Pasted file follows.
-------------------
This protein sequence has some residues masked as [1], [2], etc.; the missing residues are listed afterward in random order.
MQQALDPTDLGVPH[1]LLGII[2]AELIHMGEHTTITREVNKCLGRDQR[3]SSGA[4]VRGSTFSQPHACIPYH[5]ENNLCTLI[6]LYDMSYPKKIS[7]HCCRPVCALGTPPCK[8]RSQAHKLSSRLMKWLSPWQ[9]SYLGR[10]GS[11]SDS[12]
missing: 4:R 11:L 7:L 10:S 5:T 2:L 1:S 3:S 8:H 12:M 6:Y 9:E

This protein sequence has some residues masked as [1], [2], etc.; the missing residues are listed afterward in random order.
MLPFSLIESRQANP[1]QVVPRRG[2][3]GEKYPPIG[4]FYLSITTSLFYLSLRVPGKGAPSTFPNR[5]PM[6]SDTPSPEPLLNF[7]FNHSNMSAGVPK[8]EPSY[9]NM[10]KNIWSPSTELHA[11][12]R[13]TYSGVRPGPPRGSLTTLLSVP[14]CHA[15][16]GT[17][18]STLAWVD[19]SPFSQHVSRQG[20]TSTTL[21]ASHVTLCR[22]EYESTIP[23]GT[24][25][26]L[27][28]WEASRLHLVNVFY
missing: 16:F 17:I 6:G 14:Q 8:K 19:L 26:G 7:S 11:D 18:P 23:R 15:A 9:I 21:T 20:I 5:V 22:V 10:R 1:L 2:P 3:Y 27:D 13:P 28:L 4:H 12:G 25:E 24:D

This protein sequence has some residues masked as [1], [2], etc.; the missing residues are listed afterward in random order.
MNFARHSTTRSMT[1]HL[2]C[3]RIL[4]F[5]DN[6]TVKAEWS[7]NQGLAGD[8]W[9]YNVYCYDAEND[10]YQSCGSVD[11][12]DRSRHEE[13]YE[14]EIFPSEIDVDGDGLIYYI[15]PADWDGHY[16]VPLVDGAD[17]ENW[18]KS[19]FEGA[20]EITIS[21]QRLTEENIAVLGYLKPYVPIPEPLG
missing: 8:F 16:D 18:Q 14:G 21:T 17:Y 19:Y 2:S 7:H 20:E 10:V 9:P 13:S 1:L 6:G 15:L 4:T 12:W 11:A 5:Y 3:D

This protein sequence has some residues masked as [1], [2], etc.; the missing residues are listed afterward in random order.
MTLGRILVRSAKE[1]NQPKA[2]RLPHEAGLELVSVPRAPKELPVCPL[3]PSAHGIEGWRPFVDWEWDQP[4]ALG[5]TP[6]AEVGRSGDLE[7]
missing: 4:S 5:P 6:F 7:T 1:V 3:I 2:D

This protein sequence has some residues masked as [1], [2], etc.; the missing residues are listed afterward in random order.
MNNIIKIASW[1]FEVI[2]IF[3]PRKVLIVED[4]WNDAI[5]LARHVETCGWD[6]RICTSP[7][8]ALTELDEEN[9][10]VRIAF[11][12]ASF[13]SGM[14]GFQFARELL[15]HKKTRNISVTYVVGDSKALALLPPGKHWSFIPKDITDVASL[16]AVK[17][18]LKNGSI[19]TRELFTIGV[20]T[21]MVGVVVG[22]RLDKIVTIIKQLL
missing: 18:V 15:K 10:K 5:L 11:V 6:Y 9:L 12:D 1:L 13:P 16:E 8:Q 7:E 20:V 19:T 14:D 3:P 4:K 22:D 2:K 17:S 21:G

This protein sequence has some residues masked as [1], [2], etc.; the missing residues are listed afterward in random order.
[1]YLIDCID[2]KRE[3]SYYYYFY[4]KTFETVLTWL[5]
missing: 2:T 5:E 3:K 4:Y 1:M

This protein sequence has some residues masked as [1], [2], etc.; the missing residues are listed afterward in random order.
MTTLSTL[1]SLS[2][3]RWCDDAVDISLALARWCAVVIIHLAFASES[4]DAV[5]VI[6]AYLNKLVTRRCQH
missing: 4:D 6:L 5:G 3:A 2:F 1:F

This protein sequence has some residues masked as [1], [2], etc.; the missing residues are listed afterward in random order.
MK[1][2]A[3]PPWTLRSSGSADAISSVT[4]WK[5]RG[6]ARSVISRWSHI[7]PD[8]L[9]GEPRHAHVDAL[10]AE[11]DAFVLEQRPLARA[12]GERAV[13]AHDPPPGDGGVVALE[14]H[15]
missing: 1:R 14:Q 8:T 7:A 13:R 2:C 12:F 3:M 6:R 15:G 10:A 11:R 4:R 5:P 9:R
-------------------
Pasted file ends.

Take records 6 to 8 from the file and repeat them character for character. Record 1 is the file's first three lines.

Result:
This protein sequence has some residues masked as [1], [2], etc.; the missing residues are listed afterward in random order.
[1]YLIDCID[2]KRE[3]SYYYYFY[4]KTFETVLTWL[5]
missing: 2:T 5:E 3:K 4:Y 1:M

This protein sequence has some residues masked as [1], [2], etc.; the missing residues are listed afterward in random order.
MTTLSTL[1]SLS[2][3]RWCDDAVDISLALARWCAVVIIHLAFASES[4]DAV[5]VI[6]AYLNKLVTRRCQH
missing: 4:D 6:L 5:G 3:A 2:F 1:F

This protein sequence has some residues masked as [1], [2], etc.; the missing residues are listed afterward in random order.
MK[1][2]A[3]PPWTLRSSGSADAISSVT[4]WK[5]RG[6]ARSVISRWSHI[7]PD[8]L[9]GEPRHAHVDAL[10]AE[11]DAFVLEQRPLARA[12]GERAV[13]AHDPPPGDGGVVALE[14]H[15]
missing: 1:R 14:Q 8:T 7:A 13:R 2:C 12:F 3:M 6:R 15:G 10:A 11:R 4:R 5:P 9:R